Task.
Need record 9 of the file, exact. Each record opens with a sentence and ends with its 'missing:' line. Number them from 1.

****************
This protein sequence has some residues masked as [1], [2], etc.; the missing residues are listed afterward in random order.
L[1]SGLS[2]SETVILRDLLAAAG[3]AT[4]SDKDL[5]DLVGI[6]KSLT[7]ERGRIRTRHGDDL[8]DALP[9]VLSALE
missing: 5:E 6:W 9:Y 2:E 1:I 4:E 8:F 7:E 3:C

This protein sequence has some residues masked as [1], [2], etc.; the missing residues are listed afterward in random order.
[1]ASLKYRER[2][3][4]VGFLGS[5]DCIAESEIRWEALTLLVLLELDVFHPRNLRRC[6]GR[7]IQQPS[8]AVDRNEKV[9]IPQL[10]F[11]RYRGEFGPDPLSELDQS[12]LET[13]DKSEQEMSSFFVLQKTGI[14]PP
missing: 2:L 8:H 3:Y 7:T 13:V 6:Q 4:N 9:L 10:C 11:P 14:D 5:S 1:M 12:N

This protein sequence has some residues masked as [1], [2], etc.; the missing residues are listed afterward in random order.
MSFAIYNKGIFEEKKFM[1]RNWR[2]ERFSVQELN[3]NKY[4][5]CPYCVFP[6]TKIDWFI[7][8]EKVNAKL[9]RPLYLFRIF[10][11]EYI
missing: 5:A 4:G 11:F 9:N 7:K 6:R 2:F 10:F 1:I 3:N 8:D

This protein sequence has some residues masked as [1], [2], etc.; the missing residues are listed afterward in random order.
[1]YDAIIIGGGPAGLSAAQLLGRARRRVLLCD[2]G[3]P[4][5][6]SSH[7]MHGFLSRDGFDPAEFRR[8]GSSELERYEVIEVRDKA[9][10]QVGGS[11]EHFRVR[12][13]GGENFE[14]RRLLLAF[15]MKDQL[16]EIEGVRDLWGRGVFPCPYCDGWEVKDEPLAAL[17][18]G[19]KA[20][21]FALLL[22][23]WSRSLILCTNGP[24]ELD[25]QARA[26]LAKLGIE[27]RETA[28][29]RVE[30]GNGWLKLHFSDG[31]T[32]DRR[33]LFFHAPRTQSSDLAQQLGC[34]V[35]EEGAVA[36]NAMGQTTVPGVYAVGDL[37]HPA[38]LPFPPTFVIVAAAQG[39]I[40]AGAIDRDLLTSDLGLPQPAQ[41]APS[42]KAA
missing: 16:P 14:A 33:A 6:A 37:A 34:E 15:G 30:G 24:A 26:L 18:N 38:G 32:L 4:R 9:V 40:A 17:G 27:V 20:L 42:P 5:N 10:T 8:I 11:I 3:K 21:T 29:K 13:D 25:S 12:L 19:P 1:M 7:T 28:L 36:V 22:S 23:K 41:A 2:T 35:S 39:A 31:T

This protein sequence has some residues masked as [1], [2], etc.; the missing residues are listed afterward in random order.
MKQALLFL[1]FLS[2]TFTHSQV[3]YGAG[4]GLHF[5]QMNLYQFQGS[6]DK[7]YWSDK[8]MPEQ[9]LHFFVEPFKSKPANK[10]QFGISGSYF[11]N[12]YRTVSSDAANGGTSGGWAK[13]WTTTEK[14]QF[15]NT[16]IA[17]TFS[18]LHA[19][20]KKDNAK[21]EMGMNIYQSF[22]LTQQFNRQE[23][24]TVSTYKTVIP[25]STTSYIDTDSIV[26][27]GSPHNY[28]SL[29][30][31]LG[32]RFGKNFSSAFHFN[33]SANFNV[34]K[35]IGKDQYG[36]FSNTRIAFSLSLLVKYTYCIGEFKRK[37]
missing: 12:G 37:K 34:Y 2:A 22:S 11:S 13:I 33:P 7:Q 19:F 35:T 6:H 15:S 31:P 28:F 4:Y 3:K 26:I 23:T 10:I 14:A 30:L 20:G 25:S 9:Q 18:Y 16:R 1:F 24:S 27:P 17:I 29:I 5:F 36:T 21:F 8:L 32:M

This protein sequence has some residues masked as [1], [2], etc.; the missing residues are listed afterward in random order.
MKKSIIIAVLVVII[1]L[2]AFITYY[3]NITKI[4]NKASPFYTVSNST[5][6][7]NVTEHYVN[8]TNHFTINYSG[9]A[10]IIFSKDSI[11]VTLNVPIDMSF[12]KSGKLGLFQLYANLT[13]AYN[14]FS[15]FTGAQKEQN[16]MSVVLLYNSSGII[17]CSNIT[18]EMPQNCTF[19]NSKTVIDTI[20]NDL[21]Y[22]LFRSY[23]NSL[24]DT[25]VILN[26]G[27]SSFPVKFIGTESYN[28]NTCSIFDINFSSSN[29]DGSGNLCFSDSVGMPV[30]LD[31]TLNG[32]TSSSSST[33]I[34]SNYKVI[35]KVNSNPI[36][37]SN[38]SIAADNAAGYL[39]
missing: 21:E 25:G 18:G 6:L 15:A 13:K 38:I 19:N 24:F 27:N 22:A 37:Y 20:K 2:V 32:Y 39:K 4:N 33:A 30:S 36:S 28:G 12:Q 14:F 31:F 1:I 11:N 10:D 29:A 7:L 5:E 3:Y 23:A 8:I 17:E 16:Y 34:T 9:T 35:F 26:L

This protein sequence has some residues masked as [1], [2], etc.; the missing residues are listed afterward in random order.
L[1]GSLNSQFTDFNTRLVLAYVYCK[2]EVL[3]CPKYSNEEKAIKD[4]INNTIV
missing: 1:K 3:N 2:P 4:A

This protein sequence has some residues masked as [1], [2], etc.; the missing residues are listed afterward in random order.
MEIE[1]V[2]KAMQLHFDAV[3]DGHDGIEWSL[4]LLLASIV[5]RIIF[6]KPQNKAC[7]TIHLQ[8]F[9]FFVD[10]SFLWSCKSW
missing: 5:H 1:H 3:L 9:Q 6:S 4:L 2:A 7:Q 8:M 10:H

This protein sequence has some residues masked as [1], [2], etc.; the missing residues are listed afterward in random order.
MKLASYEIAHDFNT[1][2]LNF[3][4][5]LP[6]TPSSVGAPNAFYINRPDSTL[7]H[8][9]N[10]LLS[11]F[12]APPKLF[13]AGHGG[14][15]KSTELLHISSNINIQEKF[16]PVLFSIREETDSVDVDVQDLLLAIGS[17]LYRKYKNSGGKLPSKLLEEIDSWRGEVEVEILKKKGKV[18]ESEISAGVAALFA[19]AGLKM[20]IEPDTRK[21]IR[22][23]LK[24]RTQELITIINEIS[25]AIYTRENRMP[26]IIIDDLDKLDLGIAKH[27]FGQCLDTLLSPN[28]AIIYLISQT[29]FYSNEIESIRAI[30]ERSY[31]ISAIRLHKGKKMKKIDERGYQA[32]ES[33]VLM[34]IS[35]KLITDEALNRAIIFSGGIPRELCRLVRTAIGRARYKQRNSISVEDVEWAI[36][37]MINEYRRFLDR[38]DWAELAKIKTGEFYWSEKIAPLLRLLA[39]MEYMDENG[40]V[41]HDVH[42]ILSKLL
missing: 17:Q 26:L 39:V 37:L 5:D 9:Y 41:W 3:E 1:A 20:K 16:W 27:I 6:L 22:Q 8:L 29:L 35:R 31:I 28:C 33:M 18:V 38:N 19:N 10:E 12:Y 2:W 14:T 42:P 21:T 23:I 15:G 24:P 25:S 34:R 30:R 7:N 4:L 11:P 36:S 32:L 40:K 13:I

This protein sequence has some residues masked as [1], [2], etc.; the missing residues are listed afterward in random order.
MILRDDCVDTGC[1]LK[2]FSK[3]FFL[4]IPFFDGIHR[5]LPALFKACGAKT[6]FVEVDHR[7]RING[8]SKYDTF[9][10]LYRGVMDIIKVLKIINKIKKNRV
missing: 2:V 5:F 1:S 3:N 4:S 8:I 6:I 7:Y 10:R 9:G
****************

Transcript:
This protein sequence has some residues masked as [1], [2], etc.; the missing residues are listed afterward in random order.
MKLASYEIAHDFNT[1][2]LNF[3][4][5]LP[6]TPSSVGAPNAFYINRPDSTL[7]H[8][9]N[10]LLS[11]F[12]APPKLF[13]AGHGG[14][15]KSTELLHISSNINIQEKF[16]PVLFSIREETDSVDVDVQDLLLAIGS[17]LYRKYKNSGGKLPSKLLEEIDSWRGEVEVEILKKKGKV[18]ESEISAGVAALFA[19]AGLKM[20]IEPDTRK[21]IR[22][23]LK[24]RTQELITIINEIS[25]AIYTRENRMP[26]IIIDDLDKLDLGIAKH[27]FGQCLDTLLSPN[28]AIIYLISQT[29]FYSNEIESIRAI[30]ERSY[31]ISAIRLHKGKKMKKIDERGYQA[32]ES[33]VLM[34]IS[35]KLITDEALNRAIIFSGGIPRELCRLVRTAIGRARYKQRNSISVEDVEWAI[36][37]MINEYRRFLDR[38]DWAELAKIKTGEFYWSEKIAPLLRLLA[39]MEYMDENG[40]V[41]HDVH[42]ILSKLL
missing: 17:Q 26:L 39:V 37:L 5:D 9:Y 41:W 3:E 1:A 20:K 16:W 27:I 6:L 22:Q 8:L 29:L 35:R 31:I 28:C 33:M 18:V 38:N 19:N 10:E 12:Y 2:W 14:T 42:P 21:T 23:I 15:G 24:P 25:S 34:R 30:R 7:N 4:L 11:P 36:S 32:L 40:K 13:I